IF YOU open the most recent “Mafia Lists” from 2012, you notice one thing (apart from the scowling, troglodyte faces): almost everyone has a gun, and many more than one. Which, in Slovakia, is intuitively as it should be. Private handgun ownership here is still mainly associated with organised crime. Among the rest of us, disputes are still largely settled with fists and curses.
But this may be changing. Last year, according to police statistics, Slovaks legally owned a record 277,000 guns. Gun expert Ľudovít Miklánek guessed that people are now more willing to spend months obtaining a permit because “they generally feel a sense of imminent danger”.
So what is this “imminent danger” that these new gun owners are feeling? Violent crime over the long term is down (the number of people murdered in 2012 and 2013, in the mid-to-high 70s, was the lowest since communism ended). Could it be simply that as more and more people own guns, mundane barroom conflicts or traffic disputes are more likely to result in someone pulling a 9 millimeter?
Slovakia has imported many fine traditions from the West, including democracy (however illiberal), recreational running and Netflix. But life remains highly livable in large part due to those Western ills we have been able to avoid, such as widespread gun ownership and the misery that accompanies it.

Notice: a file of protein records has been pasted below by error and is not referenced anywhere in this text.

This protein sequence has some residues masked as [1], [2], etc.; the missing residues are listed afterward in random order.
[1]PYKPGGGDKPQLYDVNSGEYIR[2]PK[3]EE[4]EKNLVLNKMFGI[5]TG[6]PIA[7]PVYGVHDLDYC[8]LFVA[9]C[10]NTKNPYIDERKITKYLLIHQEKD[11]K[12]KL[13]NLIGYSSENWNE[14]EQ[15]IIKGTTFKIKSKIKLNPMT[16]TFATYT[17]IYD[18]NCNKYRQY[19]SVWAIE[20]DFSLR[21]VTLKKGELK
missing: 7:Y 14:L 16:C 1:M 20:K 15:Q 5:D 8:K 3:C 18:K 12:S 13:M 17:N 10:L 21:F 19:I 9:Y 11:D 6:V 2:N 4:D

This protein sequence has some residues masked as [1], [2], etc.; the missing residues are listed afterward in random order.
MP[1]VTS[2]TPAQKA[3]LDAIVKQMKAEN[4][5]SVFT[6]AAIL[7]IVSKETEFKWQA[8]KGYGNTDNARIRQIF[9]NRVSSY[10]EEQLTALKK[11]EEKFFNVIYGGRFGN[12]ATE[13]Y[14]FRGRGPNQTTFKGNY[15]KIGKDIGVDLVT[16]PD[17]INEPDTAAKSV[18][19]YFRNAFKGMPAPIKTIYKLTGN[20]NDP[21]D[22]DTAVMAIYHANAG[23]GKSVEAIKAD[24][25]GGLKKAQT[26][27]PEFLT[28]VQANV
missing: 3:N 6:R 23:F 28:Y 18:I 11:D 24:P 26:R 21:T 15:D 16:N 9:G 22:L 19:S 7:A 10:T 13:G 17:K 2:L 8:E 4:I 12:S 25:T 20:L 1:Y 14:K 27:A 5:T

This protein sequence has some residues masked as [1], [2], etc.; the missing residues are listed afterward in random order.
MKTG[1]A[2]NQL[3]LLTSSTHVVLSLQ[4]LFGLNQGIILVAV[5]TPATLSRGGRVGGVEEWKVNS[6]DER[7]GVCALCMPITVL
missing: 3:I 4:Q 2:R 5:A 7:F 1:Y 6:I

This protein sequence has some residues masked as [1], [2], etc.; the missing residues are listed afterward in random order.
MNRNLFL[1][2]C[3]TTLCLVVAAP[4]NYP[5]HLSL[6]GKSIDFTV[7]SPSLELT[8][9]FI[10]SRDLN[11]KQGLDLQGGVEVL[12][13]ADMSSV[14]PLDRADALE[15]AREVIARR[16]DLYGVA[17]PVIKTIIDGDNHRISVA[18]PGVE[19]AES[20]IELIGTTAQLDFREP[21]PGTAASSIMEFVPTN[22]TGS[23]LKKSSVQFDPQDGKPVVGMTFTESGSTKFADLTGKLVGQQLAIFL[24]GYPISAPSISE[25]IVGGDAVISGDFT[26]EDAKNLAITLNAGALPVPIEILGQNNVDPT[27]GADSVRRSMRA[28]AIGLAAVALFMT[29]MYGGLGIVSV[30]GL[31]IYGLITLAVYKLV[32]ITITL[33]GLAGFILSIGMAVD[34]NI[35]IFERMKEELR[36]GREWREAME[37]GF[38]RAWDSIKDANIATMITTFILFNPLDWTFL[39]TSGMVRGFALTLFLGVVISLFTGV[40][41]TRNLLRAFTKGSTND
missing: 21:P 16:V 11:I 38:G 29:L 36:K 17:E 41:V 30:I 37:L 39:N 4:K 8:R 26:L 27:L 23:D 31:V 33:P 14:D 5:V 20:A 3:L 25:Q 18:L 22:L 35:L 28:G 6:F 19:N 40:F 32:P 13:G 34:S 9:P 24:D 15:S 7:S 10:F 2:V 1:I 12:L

We have not been immune from gun violence, such as the Devínska Nová Ves massacre in 2010 that left 15 wounded and eight dead, including the shooter Ľubomír Harman, who wielded a legally owned Vz. 58 attack rifle. But unlike the American public, we do not regularly read about massacres of schoolchildren, domestic disputes leaving extended families dead, or tragic accidents in which a four-year-old blows his sister’s head off with his father’s poorly hidden gun.
Against the odds in a globalized Europe, Slovakia has held onto many traditions that protect its people. One of which is the “férovka”, a punch-up or ‘fair fight’, which is a primitive but ultimately more civilized way of responding to “imminent danger” than pointing a gun. Let’s keep it that way.
12. Mar 2015 at 6:30 | Tom Nicholson